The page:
Since the end of the Cold War, Western nations have usually been quick to condemn African leaders who mess around with the fundamentals of democracy. Although Uganda has banned political-party activity for the past 14 years, President Yoweri Museveni is praised by Western politicians, including President Clinton, as one of the new breed of African leaders.
Mr. Museveni, formerly a firebrand socialist, has wholeheartedly embraced privatization of state-owned enterprises, encouraged foreign investment, and reduced trade tariffs. He has also championed a massive hydroelectric dam project on the Nile River - the largest foreign investment in East African history
And that is enough to win favor from Western diplomats. Many admit that they go somewhat easy on Mr. Museveni when it comes to upholding democracy and human rights since they're so fond of his liberal economic ways.
More leeway for Uganda?
"There may be a little more leeway granted him because the economic policies are in our judgment the correct policies," says a European diplomat.
Since embarking on its privatization and public-enterprise reform program in 1992, the government has privatized 62 state-owned companies, 20 of which were sold to foreign investors, according to a recent report by the World Bank.
In the next five years, Uganda plans to privatize another 39 industrial and commercial state-owned corporations, with assets topping $600 million and employing 23,000 people. These are mainly big utilities - telecommunications, electricity, water and sewerage - but also enterprises involved in transport, manufacturing, construction, agribusiness, tourism, and trade.
Those in favor of the privatization push breathed a sigh of relief last month after Musevini's no-party National Resistance Movement system received a 90 percent endorsement in a national referendum. The vote was considered as much a measure of Museveni's popularity as a referendum on political systems, so the result bodes well for his success in next year's presidential election, and the continuation of the privatization drive.
But critics say the West is guilty of double standards when it comes to Museveni, says Ali Wako, research and planning chairman for the multiparty referendum committee. "If you don't have political reform, how can you carry out economic reform?"
The biggest foreign investment in the works is a $450 million hydroelectric dam to be built along the Nile River by an American conglomerate, AES Corp. It is such a big deal that when Uganda's Parliament demanded a parliamentary investigation because of allegations of corruption and mismanagement of the project, outgoing American Ambassador Nancy Powell hinted that killing the power project would harm relations with the United States.
Nonetheless the privatization process has not been without its hitches. Until now, net proceeds from the sale of state-owned enterprises is just $69 million. Even the World Bank report on privatization in Uganda cites "inadequate legal and internal arrangements, ill-defined responsibilities and accountability, inappropriate divestiture procedures, lack of broad-based ownership, and lack of transparency in a number of transactions."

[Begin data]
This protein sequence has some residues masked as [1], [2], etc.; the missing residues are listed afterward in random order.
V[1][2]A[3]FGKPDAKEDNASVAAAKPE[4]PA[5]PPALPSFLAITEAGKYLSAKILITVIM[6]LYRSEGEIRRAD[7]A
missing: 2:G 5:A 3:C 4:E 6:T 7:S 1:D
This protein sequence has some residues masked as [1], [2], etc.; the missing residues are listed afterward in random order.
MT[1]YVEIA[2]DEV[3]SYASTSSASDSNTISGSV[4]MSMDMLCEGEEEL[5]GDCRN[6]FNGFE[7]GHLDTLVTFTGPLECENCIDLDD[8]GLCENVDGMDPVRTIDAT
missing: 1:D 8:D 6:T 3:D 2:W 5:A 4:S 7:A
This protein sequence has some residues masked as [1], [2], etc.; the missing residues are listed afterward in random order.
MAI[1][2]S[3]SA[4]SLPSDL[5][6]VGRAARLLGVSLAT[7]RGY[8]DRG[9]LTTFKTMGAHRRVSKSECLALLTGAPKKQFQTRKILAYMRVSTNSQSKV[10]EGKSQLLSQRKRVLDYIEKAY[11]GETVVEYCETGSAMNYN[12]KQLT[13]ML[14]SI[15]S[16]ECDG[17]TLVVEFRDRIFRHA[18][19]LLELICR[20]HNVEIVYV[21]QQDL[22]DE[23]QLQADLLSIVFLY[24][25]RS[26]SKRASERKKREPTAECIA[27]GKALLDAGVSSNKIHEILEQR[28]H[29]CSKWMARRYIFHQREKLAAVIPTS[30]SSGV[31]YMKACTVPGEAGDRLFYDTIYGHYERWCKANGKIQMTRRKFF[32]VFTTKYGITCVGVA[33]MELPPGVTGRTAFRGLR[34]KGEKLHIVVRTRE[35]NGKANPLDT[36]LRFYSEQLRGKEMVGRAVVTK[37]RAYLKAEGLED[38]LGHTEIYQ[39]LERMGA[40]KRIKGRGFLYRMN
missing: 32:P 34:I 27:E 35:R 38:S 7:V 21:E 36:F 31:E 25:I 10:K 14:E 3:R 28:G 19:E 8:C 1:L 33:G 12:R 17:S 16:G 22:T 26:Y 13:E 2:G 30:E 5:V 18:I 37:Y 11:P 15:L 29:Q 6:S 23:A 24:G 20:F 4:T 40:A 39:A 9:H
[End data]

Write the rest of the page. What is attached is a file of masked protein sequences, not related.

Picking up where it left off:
The Bank's solution: offer another $48.5 million to support the government in carrying out the rest of the privatization plan. This comes despite Uganda's rating as one of the world's most corrupt countries, according to Transparency International.
"The overall benefits of the privatization process to the economy are undeniable. In most cases, privatization led to increased output and efficiency, higher tax revenue, significant new investment and job creation," says the bank report.
Uganda's economic performance since Museveni took power in 1986 is often mentioned as evidence that the country is on the right track. Gross Domestic Product has grown on average 7 percent annually over the past 12 years, and 8 percent annually in the past five.
But a key fact often overlooked is that Uganda's economy was at an absolute standstill when Museveni took power in 1986. Despite all the growth, Uganda's real GDP has yet to reach the level of 1970, and remains one of the poorest countries in the world. Some 46 percent of people live below the poverty line.
But Museveni has "gotten a lot of mileage out of [his economic policies] and has done a lot of good for his people and his country," says another Western diplomat. "He has stabilized the country by and large, has brought some measure of economic development to a country that was sliding backwards, and has the freest press in the area."
Demands to end 'easy ride'
However, some in Uganda are starting to demand that the West stop giving Museveni such an easy ride.
"They have turned a blind eye to the politics because [Museveni]'s fallen in line on economics," says Denise Lifton of Foundation for Human Rights Initiative. "If by the wayside he happens to restrict political activity, oh well."
Says multiparty political activist Micheal Kaggwa: "When the international community praises Museveni for what they consider to be good performance especially in the economy, nobody comes out to say that foreigners are interfering in the internal affairs of Uganda. "But when the same international friends of ours point out some shortcomings ... then [Museveni's Movement] people are all up in arms about Uganda's sovereignty."
For the time being, the West tends to be sympathetic toward Uganda. "My country is against a one-party state , but we understand the circumstances under which the current system was adopted," says British Ambassador Tom Phillips. "We believe that Uganda is evolving towards genuinely including other political parties."
(c) Copyright 2000. The Christian Science Publishing Society